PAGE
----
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  • The Chopping Blog

Unlocking the Relationship Between Food and Mood

Leah J
Posted by Leah J on May 22, 2024

There’s an intricate connection between what we eat and how we feel. It's a fascinating journey that unveils how our food choices influence our moods and vice versa, creating what often feels like a never-ending cycle. Have you ever found yourself reaching for that tub of ice cream after a particularly rough day, mindlessly scooping away while binge-watching your favorite show? If so, you're not alone. Many of us have experienced the undeniable link between our emotions and our food choices.

But beyond the occasional indulgence, there's growing interest in understanding how our diets might impact our mental health in more profound ways. Can what we eat truly affect mood disorders like depression? Let’s explore this question.


How Our Mood Influences Our Food

Our current state of mind plays a significant role in determining what ends up on our plates. Whether stressed, tired, or feeling down, we often gravitate towards comfort foods—those sugary, indulgent treats that provide temporary comfort. This is known as emotional or stress eating and it stems from a need to soothe our emotions rather than nourish our bodies.

Mindless eating also becomes more prevalent when our mood takes a hit. Think back to moments when you've consumed snacks without even registering how much you've eaten—all while absorbed in a TV binge or lost in thought.

Mood Food Graph


Research Insights

Recent studies shed light on how different moods influence our food preferences. Surprisingly, both positive and negative emotions lead to distinct choices. Those in good spirits are more inclined to opt for healthier options like fruits, while those feeling down are drawn to indulgent treats like chocolate. Furthermore, our perception of time plays a crucial role. Positive moods often lead to decisions based on future health benefits, whereas negative moods prioritize immediate gratification.

Research also suggests that diets high in processed foods and sugars increase the risk of depression and anxiety, perpetuating the cycle. Adopting a diet rich in fruits, vegetables, whole grains, lean proteins and healthy fats and limiting processed foods, sweets, and fried foods can significantly improve mood and alleviate symptoms of depression and anxiety. 


Breaking the Cycle

In order to make a change, it's essential to develop strategies to navigate this relationship between the food you eat and your moods. Identifying whether your hunger is emotional or physical is the first step. So before you pause and jump into eating, pause to assess your hunger, especially if you recently had a meal or snack. Here are some ways to tell the difference between emotional or physical hunger:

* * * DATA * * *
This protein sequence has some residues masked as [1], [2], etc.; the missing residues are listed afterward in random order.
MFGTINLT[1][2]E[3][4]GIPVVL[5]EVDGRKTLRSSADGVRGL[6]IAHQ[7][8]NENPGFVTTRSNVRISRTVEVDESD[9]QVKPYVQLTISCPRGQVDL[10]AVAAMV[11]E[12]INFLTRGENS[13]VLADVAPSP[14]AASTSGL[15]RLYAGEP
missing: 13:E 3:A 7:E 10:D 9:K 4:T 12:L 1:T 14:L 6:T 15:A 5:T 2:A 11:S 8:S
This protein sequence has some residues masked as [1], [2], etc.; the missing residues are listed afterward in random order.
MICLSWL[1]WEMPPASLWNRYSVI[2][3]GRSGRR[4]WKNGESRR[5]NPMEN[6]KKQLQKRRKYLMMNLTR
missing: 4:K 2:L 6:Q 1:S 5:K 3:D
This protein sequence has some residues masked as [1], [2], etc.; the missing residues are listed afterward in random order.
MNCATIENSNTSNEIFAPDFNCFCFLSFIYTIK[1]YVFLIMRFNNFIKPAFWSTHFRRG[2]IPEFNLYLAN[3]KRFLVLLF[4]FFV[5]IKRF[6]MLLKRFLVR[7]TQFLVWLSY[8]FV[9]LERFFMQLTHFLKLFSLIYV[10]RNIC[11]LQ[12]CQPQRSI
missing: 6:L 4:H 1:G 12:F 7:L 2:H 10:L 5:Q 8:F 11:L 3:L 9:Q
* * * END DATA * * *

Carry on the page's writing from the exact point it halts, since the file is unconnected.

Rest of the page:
• Where is the feeling originating from? A lack of energy, stomach growling—these indicate a physical need for food. If thoughts of eating are coming from your head without any physical signs—this mostly likely means hunger is emotional.
  • All of a sudden, you feel the need to eat. Emotional hunger comes on quickly, whereas, a physical need is much more gradual as your body uses up energy.
  • A physical hunger can be satisfied by eating just about any food. When you have a very specific craving, this could swing to the emotional side of the hunger spectrum.
  • How do you feel after you eat? If you are satisfied, then you likely fulfilled your body’s physical need for food. Emotional eating is often followed by feelings of guilt.

From there, explore alternative comfort measures beyond food. Engage in activities that boost your mood, whether it's a brisk walk, a soothing bath, or a phone call with a friend. And don't underestimate the power of fruits and vegetables—they not only nourish your body but can also elevate your spirits.

Clams and pasta 

Good Mood Foods

Certain nutrients have been singled out for their mood-boosting properties:

  • Omega-3 fatty acids, found in fatty fish like salmon, nuts and nut oils and other fortified products have been associated with lower rates of depression.
  • Vitamins B12 (eggs, meat, poultry, fish), folate (green leafy veggies, whole grains, nuts, fruits, eggs, fish), and vitamin D (sun exposure, fortified dairy, some fish) all play crucial roles in maintaining optimal brain function and mood regulation.
  • Even chocolate in small amounts has its place, particularly dark chocolate, which contains polyphenols that may enhance mood and reduce stress.

So, next time you're tempted to reach for a whole pint of ice cream, pause and consider your current state of mind. Are you feeling a physical or emotional hunger? Remember, it’s absolutely okay to enjoy food indulgences like ice cream when you want them because being totally restrictive can also impact your mood! Instead of eating straight from the pint, put a scoop in a bowl. By making informed dietary choices and prioritizing mental well-being, we can break free from the vicious cycle of emotional eating and cultivate a healthier, happier lifestyle.

There’s no better mood booster than getting outside this summer to cook, eat and enjoy the company of friends and family. The outdoor patio at The Chopping Block opens this Saturday! Get your summer cooking season started by signing up for a grilling class or get a group together for a private cooking event on the patio. 

See all of our Grilling classes

Topics: healthy, healthy cooking, nutrition, healthy eating, mood, emotional eating

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